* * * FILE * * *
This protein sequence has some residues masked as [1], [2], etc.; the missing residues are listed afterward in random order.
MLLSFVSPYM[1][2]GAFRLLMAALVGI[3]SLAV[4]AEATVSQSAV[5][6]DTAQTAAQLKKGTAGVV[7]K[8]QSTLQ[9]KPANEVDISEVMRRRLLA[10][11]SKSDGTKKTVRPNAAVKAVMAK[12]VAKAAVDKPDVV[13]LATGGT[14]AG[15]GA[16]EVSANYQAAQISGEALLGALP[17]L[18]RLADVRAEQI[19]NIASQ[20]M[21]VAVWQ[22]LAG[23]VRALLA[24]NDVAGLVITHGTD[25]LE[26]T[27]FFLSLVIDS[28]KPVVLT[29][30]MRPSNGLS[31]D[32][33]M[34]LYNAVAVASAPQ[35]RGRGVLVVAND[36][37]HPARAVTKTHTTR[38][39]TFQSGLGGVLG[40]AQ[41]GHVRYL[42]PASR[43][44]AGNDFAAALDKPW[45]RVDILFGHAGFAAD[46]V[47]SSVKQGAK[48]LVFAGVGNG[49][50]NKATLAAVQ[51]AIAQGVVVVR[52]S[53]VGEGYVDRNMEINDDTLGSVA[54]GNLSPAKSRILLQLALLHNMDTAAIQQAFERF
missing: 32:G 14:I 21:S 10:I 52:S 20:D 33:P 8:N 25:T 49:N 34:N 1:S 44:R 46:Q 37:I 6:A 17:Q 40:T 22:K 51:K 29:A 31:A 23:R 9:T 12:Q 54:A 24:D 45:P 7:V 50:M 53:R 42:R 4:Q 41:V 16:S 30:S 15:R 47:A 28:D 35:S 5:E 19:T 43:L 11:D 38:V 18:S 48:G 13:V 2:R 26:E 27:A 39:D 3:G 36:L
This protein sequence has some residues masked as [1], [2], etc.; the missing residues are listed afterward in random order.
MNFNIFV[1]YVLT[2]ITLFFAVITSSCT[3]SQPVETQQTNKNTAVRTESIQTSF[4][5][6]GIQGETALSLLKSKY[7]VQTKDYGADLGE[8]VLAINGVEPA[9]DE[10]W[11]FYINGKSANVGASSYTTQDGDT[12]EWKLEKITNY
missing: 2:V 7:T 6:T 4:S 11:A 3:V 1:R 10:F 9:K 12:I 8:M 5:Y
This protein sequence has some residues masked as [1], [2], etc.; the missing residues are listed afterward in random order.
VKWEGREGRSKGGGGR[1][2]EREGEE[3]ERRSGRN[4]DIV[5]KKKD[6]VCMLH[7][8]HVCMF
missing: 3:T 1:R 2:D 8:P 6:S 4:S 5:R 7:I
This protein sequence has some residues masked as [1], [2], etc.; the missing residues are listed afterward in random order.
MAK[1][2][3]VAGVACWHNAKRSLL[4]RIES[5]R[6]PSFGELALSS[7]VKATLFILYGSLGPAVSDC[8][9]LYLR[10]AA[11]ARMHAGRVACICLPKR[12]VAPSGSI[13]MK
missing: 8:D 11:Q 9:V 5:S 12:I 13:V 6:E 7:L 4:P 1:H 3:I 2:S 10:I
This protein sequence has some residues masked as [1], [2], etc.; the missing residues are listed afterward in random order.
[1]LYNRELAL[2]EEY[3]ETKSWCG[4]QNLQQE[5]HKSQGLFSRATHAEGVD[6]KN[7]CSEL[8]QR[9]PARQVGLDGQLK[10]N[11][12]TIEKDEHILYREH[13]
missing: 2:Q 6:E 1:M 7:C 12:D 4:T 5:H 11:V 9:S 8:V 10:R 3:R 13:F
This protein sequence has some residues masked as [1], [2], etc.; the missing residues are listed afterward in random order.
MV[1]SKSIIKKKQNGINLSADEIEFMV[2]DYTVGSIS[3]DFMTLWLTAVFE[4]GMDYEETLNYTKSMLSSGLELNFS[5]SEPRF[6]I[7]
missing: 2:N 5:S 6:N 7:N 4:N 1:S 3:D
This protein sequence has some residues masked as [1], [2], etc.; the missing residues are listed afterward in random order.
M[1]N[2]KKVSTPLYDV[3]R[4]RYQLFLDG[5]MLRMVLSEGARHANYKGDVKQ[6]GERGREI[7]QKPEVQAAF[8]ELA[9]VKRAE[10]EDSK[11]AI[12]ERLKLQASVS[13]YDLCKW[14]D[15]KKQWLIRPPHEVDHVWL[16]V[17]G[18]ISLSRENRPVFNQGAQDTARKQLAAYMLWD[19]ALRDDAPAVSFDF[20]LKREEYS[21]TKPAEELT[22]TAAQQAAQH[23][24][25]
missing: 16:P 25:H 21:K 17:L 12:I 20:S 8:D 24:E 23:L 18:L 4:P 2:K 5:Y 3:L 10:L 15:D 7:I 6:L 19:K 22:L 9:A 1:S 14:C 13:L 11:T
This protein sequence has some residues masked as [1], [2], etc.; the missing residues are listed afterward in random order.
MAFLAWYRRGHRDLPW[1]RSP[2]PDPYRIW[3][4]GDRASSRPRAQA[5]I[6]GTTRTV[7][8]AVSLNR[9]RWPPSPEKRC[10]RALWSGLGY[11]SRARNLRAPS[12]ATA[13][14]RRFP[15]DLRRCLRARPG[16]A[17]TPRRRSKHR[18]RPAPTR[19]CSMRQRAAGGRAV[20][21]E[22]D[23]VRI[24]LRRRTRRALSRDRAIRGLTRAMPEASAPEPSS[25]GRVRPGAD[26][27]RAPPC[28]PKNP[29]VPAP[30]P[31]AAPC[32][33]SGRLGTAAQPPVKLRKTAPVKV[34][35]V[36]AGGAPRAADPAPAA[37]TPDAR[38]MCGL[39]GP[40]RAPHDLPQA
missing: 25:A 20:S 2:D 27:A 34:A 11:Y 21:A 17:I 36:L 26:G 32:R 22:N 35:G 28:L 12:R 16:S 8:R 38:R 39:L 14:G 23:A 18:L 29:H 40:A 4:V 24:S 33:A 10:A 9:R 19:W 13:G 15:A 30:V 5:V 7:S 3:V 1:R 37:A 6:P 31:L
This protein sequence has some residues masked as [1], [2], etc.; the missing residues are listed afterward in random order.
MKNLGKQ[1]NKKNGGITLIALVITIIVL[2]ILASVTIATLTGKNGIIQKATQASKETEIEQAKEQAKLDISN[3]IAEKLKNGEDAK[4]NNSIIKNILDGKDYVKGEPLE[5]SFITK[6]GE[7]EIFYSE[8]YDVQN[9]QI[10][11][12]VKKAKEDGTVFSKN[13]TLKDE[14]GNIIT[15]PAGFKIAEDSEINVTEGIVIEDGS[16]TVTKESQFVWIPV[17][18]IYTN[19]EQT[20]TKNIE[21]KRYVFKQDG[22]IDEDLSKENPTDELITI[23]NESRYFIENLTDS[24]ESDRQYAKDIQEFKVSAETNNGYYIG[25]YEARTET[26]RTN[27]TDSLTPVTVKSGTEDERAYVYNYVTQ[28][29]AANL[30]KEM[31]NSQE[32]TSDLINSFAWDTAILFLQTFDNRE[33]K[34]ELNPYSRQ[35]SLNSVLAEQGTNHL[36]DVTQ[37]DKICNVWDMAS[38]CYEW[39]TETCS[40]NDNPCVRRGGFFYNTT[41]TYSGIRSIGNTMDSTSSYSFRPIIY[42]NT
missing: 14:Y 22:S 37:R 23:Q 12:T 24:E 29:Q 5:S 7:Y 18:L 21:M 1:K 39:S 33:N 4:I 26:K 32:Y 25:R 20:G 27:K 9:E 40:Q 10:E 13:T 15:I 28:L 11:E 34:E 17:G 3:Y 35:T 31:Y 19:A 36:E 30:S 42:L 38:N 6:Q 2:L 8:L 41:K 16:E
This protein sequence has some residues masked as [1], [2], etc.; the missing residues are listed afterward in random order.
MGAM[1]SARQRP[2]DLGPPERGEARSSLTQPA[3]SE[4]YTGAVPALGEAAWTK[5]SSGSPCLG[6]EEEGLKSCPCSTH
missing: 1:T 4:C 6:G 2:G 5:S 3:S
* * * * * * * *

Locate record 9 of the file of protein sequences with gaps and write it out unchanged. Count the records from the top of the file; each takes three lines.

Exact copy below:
This protein sequence has some residues masked as [1], [2], etc.; the missing residues are listed afterward in random order.
MKNLGKQ[1]NKKNGGITLIALVITIIVL[2]ILASVTIATLTGKNGIIQKATQASKETEIEQAKEQAKLDISN[3]IAEKLKNGEDAK[4]NNSIIKNILDGKDYVKGEPLE[5]SFITK[6]GE[7]EIFYSE[8]YDVQN[9]QI[10][11][12]VKKAKEDGTVFSKN[13]TLKDE[14]GNIIT[15]PAGFKIAEDSEINVTEGIVIEDGS[16]TVTKESQFVWIPV[17][18]IYTN[19]EQT[20]TKNIE[21]KRYVFKQDG[22]IDEDLSKENPTDELITI[23]NESRYFIENLTDS[24]ESDRQYAKDIQEFKVSAETNNGYYIG[25]YEARTET[26]RTN[27]TDSLTPVTVKSGTEDERAYVYNYVTQ[28][29]AANL[30]KEM[31]NSQE[32]TSDLINSFAWDTAILFLQTFDNRE[33]K[34]ELNPYSRQ[35]SLNSVLAEQGTNHL[36]DVTQ[37]DKICNVWDMAS[38]CYEW[39]TETCS[40]NDNPCVRRGGFFYNTT[41]TYSGIRSIGNTMDSTSSYSFRPIIY[42]NT
missing: 14:Y 22:S 37:R 23:Q 12:T 24:E 29:Q 5:S 7:Y 18:L 21:M 1:K 39:S 33:N 4:I 26:K 32:Y 25:R 20:G 27:K 9:E 40:Q 10:E 13:T 15:I 28:L 11:E 34:E 17:G 3:Y 35:T 31:Y 19:A 36:E 30:S 42:L 38:N 6:Q 2:L 8:L 41:K 16:E